The legislation covers clergy and lay people who live and work in Vatican City and is different from the canon law which covers the universal Catholic Church.
The bulk of the Vatican's penal code is based on the 1889 Italian code. Many of the new provisions were necessary to bring the city state's legal system up to date after the Holy See signed international treaties, such as the U.N. Convention on the Rights of the Child.
Others were necessary to comply with international norms to fight money-laundering, part of the Vatican's push toward financial transparency.
One new crime stands out, though, as an obvious response to the leaks of papal documents last year that represented one of the gravest Vatican security breaches in recent times.
Paolo Gabriele, the butler for then-Pope Benedict XVI, was tried and convicted by a Vatican court of stealing Benedict's personal papers and giving them to an Italian journalist, Gianluigi Nuzzi.
Using the documents, Nuzzi published a blockbuster book on the petty turf wars, bureaucratic dysfunction and allegations of corruption and homosexual liaisons that afflict the highest levels of Catholic Church governance.
Gabriele, who said he wanted to expose the "evil and corruption" that plagued the Holy See, was convicted of aggravated theft and sentenced to 18 months in the Vatican's police barracks. Benedict eventually pardoned him and he is now a free man.
But his crime devastated the Vatican, shattering the confidentiality that typically governs correspondence with the pope.
In an indication of how serious the Vatican considers such confidentiality, the penalties for violations of the new law are stiff: Anyone who reveals or receives confidential information or documentation risks six months to two years in prison and a â¬2,000 euro ($2,500) fine; the penalty goes up to eight years in prison if the material concerns the "fundamental interests" of the Holy See or its diplomatic relations with other countries.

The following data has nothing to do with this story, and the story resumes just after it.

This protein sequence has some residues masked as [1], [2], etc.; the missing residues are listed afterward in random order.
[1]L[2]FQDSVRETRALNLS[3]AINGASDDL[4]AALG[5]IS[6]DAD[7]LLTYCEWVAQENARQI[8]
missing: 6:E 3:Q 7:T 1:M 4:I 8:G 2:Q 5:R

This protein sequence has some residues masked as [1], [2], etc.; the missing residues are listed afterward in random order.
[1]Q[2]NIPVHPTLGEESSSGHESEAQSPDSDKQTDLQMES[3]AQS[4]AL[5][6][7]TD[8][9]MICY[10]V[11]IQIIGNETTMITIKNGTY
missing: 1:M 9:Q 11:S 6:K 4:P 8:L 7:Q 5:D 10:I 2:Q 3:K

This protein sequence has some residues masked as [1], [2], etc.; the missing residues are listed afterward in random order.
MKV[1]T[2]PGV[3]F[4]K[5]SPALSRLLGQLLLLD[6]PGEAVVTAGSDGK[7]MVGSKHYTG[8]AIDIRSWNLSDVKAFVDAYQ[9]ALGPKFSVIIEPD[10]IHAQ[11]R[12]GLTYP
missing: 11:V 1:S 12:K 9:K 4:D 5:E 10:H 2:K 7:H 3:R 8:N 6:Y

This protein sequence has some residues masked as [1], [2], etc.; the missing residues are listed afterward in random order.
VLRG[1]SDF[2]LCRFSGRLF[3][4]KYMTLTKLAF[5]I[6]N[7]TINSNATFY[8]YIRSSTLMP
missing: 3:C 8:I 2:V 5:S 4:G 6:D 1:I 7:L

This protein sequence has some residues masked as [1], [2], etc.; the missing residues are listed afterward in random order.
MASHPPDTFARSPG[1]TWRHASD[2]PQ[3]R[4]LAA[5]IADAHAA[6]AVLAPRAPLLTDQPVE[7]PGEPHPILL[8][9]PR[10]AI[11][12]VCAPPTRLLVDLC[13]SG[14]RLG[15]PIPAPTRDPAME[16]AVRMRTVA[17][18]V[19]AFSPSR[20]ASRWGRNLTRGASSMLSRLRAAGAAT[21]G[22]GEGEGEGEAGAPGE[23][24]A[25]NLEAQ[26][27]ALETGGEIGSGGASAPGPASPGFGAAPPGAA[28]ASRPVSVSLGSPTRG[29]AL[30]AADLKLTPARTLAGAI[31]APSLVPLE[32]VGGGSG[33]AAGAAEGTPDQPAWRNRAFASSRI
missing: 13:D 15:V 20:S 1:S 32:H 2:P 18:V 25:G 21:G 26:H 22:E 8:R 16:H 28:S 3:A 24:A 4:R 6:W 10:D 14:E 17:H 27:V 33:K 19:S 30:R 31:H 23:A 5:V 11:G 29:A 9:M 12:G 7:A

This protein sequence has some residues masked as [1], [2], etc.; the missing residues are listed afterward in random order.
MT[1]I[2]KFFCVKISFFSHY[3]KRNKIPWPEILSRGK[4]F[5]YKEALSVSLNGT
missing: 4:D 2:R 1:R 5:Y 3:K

Judge Giuseppe Dalla Torre, the president of the Vatican tribunal who presided over Gabriele's trial, acknowledged Thursday that the Gabriele case could be seen as having an influence on the new crime, though he said the crime itself was "irrelevant" to the overall reform.
But the crime of leaking Vatican information never existed before in the Vatican legal system. Sexual crimes did exist, albeit in a general form in the archaic code as a crime against "good customs."
The new law gives a broader definition of the crimes against children, including the sale of children, child prostitution, recruiting children, sexual violence, sexual acts with children and the production and possession of child pornography.
In the old code, such general crimes would have carried a maximum penalty of three to 10 years, the Vatican spokesman the Rev. Federico Lombardi said. Under the revision, the punishments go from five to 10 years, with aggravating circumstances bringing the maximum up to 12 years, he said.
It considers a minor anyone under age 18, and allows Vatican prosecutors to pursue the case on their own even if the victim or his or her guardians choose not to make a criminal complaint.
Dalla Torre stressed that just because such acts are illegal now doesn't mean they were legal before. It merely means that, 100 years ago, child pornography was not specified as a crime in either the Italian legal code or the Vatican's.
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Copyright 2013 The Associated Press.